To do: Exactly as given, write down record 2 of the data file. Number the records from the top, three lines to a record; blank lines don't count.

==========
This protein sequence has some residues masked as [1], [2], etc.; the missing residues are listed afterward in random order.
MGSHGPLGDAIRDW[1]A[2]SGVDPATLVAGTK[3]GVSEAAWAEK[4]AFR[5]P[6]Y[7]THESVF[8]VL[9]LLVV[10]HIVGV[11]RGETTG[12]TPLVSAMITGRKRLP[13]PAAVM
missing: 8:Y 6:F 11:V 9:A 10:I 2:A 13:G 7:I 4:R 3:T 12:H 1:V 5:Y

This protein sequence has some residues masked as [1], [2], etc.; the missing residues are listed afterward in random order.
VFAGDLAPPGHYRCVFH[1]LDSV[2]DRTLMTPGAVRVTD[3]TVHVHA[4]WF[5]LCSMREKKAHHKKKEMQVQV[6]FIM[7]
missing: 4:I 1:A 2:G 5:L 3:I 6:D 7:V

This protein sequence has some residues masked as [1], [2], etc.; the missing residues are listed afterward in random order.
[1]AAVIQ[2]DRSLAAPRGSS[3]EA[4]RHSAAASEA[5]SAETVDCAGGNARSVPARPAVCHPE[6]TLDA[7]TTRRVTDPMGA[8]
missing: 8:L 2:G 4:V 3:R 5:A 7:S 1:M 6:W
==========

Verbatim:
This protein sequence has some residues masked as [1], [2], etc.; the missing residues are listed afterward in random order.
VFAGDLAPPGHYRCVFH[1]LDSV[2]DRTLMTPGAVRVTD[3]TVHVHA[4]WF[5]LCSMREKKAHHKKKEMQVQV[6]FIM[7]
missing: 4:I 1:A 2:G 5:L 3:I 6:D 7:V